I Am Project HOME: Sister Joanne Whitaker

Will O'Brien

In 2010, S. Joanne Whitaker might have considered stepping into her golden years of retirement. After all, she had already logged practically a half century as a member of the Sisters of Mercy religious order, first in teaching and later in serving some of the most vulnerable and needy populations.

But her commitment to the values of mercy and compassion at the heart of her vocation meant she wasn’t ready to rest from service.  S. Joanne is now in her third year as a vital part of the team that runs Project HOME’s St. Elizabeth’s Wellness Center. The health clinic provides a range of services for our residentsas well as neighbors, including primary medical care, behavioral health care, education on nutrition and healthy lifestyles, and access to medical assistance and insurance.

As clinic coordinator, S. Joanne helps patients with referrals, appointments, and many other aspects of their care. But she attends to other small details such as making coffee and assuring a welcoming atmosphere in the clinic.

“I love it here,” she says. “I’m busy from the minute I set my foot in here to the minute I leave. I love the human contact. I am doing work that I feel is a contribution, first to the patients, but also to the overall mission of Project HOME.” S. Joanne feels her previous years of service prepared her for the Wellness Center. “I’ve had experience with the kinds of people we see regularly: those with histories of homelessness, mental health issues, addiction.”

A one-time professor of microbiology at Gwynedd-Mercy College, Joanne served as Executive Director of Calcutta House from 1991 through 1999, providing services to persons with AIDS.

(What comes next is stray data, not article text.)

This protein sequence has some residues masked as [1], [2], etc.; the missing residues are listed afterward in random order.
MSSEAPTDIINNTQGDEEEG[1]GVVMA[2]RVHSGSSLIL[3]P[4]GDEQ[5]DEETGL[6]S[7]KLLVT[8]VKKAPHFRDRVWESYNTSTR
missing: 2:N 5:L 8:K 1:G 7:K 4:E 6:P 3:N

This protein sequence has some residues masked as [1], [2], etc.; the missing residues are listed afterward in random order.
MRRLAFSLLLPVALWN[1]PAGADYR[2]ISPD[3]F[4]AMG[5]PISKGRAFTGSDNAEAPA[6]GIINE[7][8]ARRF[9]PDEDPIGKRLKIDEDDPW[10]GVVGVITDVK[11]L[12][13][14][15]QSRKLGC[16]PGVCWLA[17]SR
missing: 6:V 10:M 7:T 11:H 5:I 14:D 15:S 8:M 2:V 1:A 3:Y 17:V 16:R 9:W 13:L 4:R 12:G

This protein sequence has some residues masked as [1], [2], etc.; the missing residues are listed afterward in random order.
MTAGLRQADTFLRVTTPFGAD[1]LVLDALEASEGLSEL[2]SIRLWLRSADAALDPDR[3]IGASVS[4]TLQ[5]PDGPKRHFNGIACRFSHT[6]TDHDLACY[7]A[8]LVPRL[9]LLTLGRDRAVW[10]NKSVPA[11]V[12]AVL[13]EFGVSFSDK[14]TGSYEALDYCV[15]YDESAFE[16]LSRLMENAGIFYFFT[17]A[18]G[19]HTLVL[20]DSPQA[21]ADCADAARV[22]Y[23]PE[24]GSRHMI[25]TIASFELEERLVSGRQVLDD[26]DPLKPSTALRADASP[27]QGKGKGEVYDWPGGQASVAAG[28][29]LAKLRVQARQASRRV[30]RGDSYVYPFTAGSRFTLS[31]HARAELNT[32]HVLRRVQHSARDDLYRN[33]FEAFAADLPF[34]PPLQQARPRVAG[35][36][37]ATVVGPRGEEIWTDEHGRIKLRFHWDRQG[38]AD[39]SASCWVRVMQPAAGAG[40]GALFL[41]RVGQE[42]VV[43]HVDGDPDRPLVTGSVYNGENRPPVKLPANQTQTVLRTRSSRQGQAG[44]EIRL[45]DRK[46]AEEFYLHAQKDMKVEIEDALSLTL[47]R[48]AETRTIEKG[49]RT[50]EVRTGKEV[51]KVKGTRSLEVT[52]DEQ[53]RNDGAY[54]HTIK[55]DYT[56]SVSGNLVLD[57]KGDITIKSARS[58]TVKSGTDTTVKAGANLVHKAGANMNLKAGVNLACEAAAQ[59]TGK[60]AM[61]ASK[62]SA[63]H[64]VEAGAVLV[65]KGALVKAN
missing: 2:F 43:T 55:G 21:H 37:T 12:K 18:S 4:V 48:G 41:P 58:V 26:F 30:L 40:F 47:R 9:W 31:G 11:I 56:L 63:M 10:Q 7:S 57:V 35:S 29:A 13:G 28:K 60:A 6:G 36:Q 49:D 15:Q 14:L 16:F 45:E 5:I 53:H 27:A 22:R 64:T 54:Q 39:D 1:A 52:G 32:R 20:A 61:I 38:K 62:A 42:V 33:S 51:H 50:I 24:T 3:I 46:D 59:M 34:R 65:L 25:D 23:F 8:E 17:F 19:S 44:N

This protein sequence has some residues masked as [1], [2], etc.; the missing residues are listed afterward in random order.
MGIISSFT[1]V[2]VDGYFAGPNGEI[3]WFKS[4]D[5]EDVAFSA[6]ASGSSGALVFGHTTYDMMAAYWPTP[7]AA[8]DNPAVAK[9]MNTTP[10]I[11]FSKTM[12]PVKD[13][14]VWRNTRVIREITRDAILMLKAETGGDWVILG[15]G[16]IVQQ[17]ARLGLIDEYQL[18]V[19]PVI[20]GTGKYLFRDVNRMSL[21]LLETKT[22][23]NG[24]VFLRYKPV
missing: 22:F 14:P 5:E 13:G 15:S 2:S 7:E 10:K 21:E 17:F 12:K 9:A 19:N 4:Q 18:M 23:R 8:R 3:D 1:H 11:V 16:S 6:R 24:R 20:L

“At a time in the 1980s when people with HIV/AIDS were feared and shunned by society, S. Joanne stepped up and welcomed people who were suffering into a safe, supportive, healing environment,” says Monica McCurdy, Project HOME’s Vice President of Health Programs, who works closely with S. Joanne.  She spent the next several years overseeing refugee services in several African countries. She is sensitive to the difficultyof delivering health services to persons in unstable situations.

“Everybody here really cares about our patients,” S. Joanne says. “We all try to respond to the big picture – the life situations of our patients and this community.” She acknowledges the frustration of persons not able to manage their health situations – but this is exactly the kind of service she chooses to be in. “It’s a gift being able to work with people who are highly vulnerable and face many issues. So many of them don’t have anybody to support them. When I am able to offer some support, it keeps me going.” We hope she keeps going for a long time.

None of us are home until all of us are home®